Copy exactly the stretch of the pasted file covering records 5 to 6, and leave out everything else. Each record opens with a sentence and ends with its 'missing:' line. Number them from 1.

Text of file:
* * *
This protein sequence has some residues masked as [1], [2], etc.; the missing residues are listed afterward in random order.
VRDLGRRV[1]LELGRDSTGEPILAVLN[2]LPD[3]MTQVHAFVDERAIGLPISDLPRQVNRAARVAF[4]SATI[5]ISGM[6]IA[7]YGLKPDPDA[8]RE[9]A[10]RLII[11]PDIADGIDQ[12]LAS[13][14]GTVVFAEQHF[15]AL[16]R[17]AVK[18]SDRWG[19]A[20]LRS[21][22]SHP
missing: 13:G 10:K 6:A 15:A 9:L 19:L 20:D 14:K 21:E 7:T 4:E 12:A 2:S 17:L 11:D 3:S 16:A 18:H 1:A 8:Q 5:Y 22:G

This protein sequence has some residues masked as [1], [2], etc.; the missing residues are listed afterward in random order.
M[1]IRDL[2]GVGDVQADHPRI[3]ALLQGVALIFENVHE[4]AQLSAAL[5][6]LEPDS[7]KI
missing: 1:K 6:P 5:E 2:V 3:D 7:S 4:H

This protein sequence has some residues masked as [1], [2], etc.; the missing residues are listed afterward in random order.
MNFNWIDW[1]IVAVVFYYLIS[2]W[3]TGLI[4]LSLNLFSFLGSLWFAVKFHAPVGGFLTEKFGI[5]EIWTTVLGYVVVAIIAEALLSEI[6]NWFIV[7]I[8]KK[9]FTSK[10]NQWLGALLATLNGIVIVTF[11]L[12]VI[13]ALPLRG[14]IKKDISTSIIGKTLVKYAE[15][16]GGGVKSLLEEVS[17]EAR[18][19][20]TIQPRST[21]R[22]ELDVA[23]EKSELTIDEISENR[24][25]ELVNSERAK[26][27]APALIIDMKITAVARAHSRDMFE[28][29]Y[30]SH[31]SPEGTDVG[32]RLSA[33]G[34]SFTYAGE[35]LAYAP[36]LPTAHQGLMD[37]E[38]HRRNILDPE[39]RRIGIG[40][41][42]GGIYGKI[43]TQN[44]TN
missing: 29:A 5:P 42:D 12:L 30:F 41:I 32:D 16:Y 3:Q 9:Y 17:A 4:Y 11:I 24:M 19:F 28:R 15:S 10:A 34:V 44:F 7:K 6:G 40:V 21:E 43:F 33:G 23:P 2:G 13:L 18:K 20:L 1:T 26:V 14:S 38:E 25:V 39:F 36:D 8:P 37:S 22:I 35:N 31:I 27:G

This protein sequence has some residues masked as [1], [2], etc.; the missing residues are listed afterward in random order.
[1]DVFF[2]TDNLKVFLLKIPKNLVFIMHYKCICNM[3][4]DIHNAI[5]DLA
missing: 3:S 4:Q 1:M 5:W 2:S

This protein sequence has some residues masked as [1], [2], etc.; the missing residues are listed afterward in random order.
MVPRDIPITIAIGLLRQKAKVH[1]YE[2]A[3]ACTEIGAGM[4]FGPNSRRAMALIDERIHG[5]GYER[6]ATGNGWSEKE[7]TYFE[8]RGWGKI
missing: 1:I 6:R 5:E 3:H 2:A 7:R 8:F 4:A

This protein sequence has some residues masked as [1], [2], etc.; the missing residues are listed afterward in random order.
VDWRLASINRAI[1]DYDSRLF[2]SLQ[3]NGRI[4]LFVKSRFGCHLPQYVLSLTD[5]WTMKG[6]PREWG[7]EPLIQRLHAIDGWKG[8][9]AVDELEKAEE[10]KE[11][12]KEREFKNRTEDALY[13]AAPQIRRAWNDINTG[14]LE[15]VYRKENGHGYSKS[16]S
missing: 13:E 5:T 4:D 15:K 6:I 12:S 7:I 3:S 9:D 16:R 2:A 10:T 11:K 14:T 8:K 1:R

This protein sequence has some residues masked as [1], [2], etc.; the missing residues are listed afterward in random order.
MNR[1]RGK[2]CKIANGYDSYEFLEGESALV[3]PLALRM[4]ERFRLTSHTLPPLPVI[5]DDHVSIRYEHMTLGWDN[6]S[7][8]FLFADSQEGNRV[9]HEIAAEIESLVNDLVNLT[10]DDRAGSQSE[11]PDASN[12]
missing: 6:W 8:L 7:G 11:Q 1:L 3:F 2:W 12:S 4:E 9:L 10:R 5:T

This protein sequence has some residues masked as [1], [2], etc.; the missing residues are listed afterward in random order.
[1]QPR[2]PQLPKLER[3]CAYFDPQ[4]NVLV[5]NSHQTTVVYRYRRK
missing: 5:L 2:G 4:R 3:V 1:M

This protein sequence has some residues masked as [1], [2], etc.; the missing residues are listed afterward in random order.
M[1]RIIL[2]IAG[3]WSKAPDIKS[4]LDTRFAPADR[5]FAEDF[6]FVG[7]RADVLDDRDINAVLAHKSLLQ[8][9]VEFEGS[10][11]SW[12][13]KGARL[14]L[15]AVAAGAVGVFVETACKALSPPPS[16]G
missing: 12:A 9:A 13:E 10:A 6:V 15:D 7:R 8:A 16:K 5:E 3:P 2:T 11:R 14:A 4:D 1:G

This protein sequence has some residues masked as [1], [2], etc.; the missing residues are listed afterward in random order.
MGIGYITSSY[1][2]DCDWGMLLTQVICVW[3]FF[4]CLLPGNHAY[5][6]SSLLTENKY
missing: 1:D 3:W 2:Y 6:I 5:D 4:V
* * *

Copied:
This protein sequence has some residues masked as [1], [2], etc.; the missing residues are listed afterward in random order.
MVPRDIPITIAIGLLRQKAKVH[1]YE[2]A[3]ACTEIGAGM[4]FGPNSRRAMALIDERIHG[5]GYER[6]ATGNGWSEKE[7]TYFE[8]RGWGKI
missing: 1:I 6:R 5:E 3:H 2:A 7:R 8:F 4:A

This protein sequence has some residues masked as [1], [2], etc.; the missing residues are listed afterward in random order.
VDWRLASINRAI[1]DYDSRLF[2]SLQ[3]NGRI[4]LFVKSRFGCHLPQYVLSLTD[5]WTMKG[6]PREWG[7]EPLIQRLHAIDGWKG[8][9]AVDELEKAEE[10]KE[11][12]KEREFKNRTEDALY[13]AAPQIRRAWNDINTG[14]LE[15]VYRKENGHGYSKS[16]S
missing: 13:E 5:T 4:D 15:K 6:I 12:S 7:I 3:S 9:D 16:R 2:A 10:T 11:K 14:T 8:K 1:R